Southern Water is nearing the end of a £25m project that aims to help protect and enhance Southampton Water.

Improvements to the Millbrook Wastewater Treatment Works form part of a wider £63m scheme to safeguard shellfish in the area.

It follows widespread anger over the amount of raw sewage discharged into UK rivers and coastal waters during heavy rain.

The Millbrook project has already doubled the site's stormwater storage capacity. The facility has also been equipped with a new ultraviolet treatment process to improve water quality.

The final phase of work, now underway, will increase the site’s treatment capacity by adding new tanks, technology, and pipework.

Daily Echo: The Millbrook Wastewater Treatment Works is being given a £25m upgrade by Southern WaterThe Millbrook Wastewater Treatment Works is being given a £25m upgrade by Southern Water (Image: Southern Water)

Southern Water says the improvements will help reduce the frequency of storm overflows.

The company is also upgrading other wastewater treatment works in the Solent area, with £8m being spent at Ashlett Creek, near Fawley, £13m at Woolston, and £18m at Slowhill Copse in Marchwood.

READ MORE: Work about to start on £8m scheme to improve Fawley wastewater treatment plant

Wastewater operations director John Penicud said Southern Water recognised the importance of playing its part in protecting the environment.

He added: "All these projects will play a crucial role in protecting shellfish and improving the health of Southampton Water in the coming years.”

The work is being carried out by GTb, a joint venture between Galliford Try Environment and Binnies UK.

Daily Echo: The Ashlett Creek Wastewater Treatment Works is also being upgradedThe Ashlett Creek Wastewater Treatment Works is also being upgraded (Image: Southern Water)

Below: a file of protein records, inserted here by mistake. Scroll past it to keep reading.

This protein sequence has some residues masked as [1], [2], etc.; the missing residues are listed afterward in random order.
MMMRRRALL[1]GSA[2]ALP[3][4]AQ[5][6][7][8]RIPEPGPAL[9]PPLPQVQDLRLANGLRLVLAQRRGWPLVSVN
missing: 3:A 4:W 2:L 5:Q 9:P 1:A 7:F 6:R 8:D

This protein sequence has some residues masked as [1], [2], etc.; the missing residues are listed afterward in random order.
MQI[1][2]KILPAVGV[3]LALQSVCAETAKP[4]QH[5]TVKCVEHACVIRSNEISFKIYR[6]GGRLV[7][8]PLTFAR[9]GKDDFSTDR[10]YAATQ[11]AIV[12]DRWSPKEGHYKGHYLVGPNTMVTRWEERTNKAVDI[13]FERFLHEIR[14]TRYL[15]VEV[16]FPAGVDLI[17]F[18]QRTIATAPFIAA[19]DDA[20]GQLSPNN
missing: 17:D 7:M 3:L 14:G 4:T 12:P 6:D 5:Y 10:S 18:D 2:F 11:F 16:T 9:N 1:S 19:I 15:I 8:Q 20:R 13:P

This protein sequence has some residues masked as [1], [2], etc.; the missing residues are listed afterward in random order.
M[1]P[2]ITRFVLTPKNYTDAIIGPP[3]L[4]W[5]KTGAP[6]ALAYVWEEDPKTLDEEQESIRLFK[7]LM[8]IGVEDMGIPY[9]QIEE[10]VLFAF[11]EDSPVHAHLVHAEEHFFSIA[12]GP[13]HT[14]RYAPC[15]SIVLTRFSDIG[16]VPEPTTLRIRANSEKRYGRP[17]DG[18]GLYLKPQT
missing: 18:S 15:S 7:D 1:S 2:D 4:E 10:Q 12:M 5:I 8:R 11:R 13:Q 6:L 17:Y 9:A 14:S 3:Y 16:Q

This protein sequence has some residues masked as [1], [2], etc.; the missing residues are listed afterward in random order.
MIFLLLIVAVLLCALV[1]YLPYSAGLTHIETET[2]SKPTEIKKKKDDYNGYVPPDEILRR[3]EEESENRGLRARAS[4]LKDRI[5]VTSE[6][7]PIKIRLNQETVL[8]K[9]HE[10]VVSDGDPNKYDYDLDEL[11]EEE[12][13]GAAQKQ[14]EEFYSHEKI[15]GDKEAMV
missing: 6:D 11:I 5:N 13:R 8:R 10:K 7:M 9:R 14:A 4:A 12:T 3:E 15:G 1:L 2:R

Kennith Loftus, project design lead for GTb, said: “Once all this work is finished, the quantity of sewage treated and the quality of the final effluent will be significantly improved. This will help protect the important shellfish and other marine habitats in and around Southampton.”

On an average day, Southern Water supplies 556 million litres of water and treats 13,371 million litres of wastewater.

A company spokesperson said: “We invest to serve our customers, protect the environment and boost regional economies. Between 2020 and 2025 we are injecting £3 billion into improving our performance."

READ MORE: Shareholders inject a further £550m into Southern Water to help company shore up its finances

Most of the UK has a combined sewerage system, which means rainwater and wastewater are transported to sewage treatment works in the same pipes.

Water bosses are allowed to use storm overflows only in exceptional circumstances, such as heavy rain, to prevent the system from being overloaded.

But recent figures show sewage was released into England's waterways more than 300,000 times last year.

In 2021 Southern Water was fined a record £90m for dumping sewage into rivers and coastal waters in Hampshire and other parts of the south coast between 2010 and 2015.